Water Resources of the United States

The following documentation was taken from:

U.S. Geological Survey Water-Resources Investigations Report 94-4002:*
Nationwide summary of U.S. Geological Survey regional regression equations for
estimating magnitude and frequency of floods for ungaged sites, 1993*

## STATEWIDE RURAL

### Summary

The State of Rhode Island is considered to be one hydrologic
region. The regression equations developed for the State are for
estimating peak discharges QT with recurrence intervals of 2 and
5 years. The 10-, 25-, and 50-year floods are computed as ratios
of the 2-year peak discharge. These ratios are taken from USGS
Water-Supply Paper 1671. The explanatory basin variables used in
the equations are drainage area (A), in square miles; mean basin
elevation (E), in thousands of feet; and forest cover (F)
expressed as 0.01 plus the decimal fraction of the drainage area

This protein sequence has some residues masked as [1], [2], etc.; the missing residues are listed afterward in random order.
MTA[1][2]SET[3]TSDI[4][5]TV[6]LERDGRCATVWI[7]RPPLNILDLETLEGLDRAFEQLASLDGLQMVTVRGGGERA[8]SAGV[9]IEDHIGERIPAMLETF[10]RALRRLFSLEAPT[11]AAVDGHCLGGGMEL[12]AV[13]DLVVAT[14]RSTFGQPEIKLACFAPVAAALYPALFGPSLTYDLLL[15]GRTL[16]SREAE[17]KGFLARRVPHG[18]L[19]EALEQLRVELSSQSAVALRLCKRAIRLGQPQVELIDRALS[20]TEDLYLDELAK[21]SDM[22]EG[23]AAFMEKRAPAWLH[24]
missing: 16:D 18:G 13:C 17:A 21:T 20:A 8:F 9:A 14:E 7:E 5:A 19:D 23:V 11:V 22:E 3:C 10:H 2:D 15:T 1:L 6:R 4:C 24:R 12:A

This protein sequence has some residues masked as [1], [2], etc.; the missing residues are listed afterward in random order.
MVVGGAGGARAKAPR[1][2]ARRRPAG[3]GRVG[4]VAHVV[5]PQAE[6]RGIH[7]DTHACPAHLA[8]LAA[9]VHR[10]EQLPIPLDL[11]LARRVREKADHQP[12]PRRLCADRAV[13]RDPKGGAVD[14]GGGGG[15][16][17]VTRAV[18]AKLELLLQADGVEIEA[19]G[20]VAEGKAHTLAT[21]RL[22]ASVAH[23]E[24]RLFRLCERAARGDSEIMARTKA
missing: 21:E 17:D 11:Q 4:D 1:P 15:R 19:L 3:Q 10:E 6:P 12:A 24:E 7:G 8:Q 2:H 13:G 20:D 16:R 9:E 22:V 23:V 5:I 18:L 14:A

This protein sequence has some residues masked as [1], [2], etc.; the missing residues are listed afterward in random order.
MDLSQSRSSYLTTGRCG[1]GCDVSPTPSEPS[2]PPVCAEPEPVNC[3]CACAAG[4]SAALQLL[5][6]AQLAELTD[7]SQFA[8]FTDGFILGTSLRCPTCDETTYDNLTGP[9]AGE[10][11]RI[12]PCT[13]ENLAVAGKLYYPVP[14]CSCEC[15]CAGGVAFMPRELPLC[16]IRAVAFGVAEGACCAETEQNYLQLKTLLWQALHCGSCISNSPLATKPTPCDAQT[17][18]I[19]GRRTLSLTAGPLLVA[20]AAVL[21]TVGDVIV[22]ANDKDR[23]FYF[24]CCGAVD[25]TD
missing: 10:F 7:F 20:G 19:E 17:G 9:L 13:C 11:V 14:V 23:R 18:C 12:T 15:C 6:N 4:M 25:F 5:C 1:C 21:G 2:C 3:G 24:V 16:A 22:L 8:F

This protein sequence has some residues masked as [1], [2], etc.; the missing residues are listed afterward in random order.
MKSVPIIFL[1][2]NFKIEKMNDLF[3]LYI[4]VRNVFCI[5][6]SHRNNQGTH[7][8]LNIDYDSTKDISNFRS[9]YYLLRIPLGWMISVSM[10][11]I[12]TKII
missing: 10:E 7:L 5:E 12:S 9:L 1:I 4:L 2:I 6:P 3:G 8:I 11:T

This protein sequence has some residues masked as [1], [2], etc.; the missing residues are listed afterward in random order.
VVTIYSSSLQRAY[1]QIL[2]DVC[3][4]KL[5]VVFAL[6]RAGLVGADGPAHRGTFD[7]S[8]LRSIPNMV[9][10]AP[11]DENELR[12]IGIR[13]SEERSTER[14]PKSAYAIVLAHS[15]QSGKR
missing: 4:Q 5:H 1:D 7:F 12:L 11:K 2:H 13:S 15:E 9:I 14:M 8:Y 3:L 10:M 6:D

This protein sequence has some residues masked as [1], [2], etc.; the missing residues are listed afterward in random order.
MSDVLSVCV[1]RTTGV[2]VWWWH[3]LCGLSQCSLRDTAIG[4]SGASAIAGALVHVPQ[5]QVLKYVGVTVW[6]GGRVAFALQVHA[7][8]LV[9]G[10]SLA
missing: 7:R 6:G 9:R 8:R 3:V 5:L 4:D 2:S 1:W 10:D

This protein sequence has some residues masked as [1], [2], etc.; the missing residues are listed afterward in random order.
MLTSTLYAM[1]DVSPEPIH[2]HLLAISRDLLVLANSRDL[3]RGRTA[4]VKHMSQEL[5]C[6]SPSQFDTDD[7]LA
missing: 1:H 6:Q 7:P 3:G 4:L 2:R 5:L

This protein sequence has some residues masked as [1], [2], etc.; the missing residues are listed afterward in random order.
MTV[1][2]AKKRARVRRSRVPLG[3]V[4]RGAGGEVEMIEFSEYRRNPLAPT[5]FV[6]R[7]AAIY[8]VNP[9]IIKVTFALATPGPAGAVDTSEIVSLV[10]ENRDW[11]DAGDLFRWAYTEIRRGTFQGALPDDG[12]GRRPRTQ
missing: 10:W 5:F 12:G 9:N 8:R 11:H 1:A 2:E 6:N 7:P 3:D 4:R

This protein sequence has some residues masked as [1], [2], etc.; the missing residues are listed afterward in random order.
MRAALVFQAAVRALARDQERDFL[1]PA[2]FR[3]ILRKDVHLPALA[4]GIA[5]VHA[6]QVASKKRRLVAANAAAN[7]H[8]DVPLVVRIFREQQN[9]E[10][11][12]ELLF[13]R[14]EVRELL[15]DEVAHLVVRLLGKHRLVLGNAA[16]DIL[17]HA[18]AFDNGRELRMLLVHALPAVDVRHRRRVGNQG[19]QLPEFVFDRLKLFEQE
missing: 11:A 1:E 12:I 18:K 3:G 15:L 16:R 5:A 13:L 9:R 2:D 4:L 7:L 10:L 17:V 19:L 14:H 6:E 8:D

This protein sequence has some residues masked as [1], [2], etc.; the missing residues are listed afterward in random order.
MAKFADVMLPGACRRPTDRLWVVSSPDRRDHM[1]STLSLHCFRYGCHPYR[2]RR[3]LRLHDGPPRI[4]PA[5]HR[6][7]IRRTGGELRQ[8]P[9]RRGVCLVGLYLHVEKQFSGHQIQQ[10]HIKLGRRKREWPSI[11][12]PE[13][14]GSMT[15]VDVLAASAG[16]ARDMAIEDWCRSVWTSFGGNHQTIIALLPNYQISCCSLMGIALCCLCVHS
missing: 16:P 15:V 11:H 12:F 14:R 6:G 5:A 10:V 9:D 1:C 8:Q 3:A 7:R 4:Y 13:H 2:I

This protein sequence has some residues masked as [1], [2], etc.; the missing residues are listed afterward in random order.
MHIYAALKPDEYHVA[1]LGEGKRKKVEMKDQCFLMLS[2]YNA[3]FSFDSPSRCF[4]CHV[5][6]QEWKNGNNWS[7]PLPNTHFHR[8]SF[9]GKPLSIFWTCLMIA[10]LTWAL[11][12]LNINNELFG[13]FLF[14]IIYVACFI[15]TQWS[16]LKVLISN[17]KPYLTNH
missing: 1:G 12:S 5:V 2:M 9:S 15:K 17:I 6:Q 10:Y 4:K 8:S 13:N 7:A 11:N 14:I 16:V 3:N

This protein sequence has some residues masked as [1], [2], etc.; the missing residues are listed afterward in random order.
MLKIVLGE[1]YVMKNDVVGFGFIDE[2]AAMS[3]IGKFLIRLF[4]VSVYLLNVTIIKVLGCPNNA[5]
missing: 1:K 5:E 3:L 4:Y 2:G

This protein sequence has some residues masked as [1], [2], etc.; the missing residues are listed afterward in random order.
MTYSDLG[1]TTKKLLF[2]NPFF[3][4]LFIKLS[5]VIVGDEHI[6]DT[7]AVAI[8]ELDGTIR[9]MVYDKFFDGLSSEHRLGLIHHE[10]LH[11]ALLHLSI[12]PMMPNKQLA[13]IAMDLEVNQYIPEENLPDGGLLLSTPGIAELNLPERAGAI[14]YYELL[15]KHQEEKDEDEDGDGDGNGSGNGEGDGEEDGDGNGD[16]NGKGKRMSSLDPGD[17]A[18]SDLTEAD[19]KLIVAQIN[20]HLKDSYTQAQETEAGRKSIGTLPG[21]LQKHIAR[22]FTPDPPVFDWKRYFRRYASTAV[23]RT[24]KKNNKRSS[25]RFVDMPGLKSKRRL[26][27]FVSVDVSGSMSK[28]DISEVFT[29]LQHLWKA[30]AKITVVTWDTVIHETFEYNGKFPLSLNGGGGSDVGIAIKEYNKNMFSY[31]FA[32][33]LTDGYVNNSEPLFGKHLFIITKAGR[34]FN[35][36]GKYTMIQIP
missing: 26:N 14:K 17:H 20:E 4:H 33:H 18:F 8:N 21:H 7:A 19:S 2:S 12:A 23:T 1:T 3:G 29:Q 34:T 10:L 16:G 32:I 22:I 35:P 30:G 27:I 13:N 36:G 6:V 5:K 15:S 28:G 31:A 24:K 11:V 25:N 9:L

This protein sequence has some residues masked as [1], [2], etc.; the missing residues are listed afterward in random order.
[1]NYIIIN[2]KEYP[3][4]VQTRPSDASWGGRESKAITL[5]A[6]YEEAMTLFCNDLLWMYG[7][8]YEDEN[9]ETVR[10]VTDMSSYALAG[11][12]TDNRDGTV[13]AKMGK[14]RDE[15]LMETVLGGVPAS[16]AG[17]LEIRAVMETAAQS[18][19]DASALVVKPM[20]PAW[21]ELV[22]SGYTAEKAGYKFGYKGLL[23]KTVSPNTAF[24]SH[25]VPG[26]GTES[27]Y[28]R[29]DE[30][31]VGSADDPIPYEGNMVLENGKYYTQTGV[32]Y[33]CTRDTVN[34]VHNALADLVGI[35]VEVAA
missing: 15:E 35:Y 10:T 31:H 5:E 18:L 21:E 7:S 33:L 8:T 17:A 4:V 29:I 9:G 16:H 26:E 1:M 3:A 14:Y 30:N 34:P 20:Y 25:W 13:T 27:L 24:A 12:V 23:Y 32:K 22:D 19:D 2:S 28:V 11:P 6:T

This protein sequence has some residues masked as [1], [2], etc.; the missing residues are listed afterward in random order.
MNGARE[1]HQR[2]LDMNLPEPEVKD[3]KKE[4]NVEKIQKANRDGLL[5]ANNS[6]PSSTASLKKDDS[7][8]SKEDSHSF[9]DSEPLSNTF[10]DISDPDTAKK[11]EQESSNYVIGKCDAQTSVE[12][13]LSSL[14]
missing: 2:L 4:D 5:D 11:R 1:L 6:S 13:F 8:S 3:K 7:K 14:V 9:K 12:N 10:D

covered by forests. The constant of 0.01 is added to F in the
computer application of the equations. The user should enter the
actual value of F. All these variables can be measured from
topographic maps. The regression equations were developed from
peak-discharge records from 1966-1971 for 38 stations and are
applicable only to rural streams having no significant storage
with drainage areas less than 10 square miles. The standard error
of estimate of the regression equation for the 2-year flood is 46
percent, but the results must be considered preliminary because
of the short records on which they are based. Comparison of flood
records for long-term (1941-1967) and short-term (1966-1971)
indicates that the equation derived from the short-term records
should include an additional coefficient of 0.79.

### Procedure

Topographic maps and the following equations (which should be
adjusted for time bias by the factor 0.79) are used to estimate
the needed peak discharges QT, in cubic feet per second, having
selected recurrence intervals T.

### Reference

Johnson, C.G., and Laraway, G.A., 1976, Flood magnitude
and frequency of small Rhode Island streams: U.S. Geological
Survey Open-File Report 76-883, 22 p.